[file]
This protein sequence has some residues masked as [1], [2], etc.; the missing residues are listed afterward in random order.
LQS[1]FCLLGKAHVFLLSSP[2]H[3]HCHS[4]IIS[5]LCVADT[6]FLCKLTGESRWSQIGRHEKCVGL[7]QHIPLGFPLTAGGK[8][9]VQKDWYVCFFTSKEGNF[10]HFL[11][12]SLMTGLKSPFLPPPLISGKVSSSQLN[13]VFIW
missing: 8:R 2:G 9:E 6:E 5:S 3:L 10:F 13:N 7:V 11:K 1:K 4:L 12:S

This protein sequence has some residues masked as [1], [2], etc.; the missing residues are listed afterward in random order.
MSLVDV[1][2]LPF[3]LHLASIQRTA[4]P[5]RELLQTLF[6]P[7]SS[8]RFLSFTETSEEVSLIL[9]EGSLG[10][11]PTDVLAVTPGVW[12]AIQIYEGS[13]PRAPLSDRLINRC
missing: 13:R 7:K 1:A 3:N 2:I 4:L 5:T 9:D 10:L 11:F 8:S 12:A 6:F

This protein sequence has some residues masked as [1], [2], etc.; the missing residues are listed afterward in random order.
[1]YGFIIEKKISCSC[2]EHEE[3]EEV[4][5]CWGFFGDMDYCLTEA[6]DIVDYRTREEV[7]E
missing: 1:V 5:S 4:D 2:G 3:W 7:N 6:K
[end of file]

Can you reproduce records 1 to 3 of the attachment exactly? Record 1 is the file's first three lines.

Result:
This protein sequence has some residues masked as [1], [2], etc.; the missing residues are listed afterward in random order.
LQS[1]FCLLGKAHVFLLSSP[2]H[3]HCHS[4]IIS[5]LCVADT[6]FLCKLTGESRWSQIGRHEKCVGL[7]QHIPLGFPLTAGGK[8][9]VQKDWYVCFFTSKEGNF[10]HFL[11][12]SLMTGLKSPFLPPPLISGKVSSSQLN[13]VFIW
missing: 8:R 2:G 9:E 6:E 5:S 3:L 10:F 13:N 7:V 11:K 1:K 4:L 12:S

This protein sequence has some residues masked as [1], [2], etc.; the missing residues are listed afterward in random order.
MSLVDV[1][2]LPF[3]LHLASIQRTA[4]P[5]RELLQTLF[6]P[7]SS[8]RFLSFTETSEEVSLIL[9]EGSLG[10][11]PTDVLAVTPGVW[12]AIQIYEGS[13]PRAPLSDRLINRC
missing: 13:R 7:K 1:A 3:N 2:I 4:L 5:T 9:D 10:L 11:F 8:S 12:A 6:F

This protein sequence has some residues masked as [1], [2], etc.; the missing residues are listed afterward in random order.
[1]YGFIIEKKISCSC[2]EHEE[3]EEV[4][5]CWGFFGDMDYCLTEA[6]DIVDYRTREEV[7]E
missing: 1:V 5:S 4:D 2:G 3:W 7:N 6:K